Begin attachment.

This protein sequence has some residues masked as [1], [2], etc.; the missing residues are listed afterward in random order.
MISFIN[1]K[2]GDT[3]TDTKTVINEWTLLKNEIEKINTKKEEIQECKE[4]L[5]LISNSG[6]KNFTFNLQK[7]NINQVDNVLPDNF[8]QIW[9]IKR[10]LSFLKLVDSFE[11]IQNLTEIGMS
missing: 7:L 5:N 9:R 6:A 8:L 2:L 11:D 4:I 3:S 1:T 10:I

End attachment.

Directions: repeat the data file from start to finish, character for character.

This protein sequence has some residues masked as [1], [2], etc.; the missing residues are listed afterward in random order.
MISFIN[1]K[2]GDT[3]TDTKTVINEWTLLKNEIEKINTKKEEIQECKE[4]L[5]LISNSG[6]KNFTFNLQK[7]NINQVDNVLPDNF[8]QIW[9]IKR[10]LSFLKLVDSFE[11]IQNLTEIGMS
missing: 7:L 5:N 9:R 6:A 8:L 2:L 11:D 4:I 3:S 1:T 10:I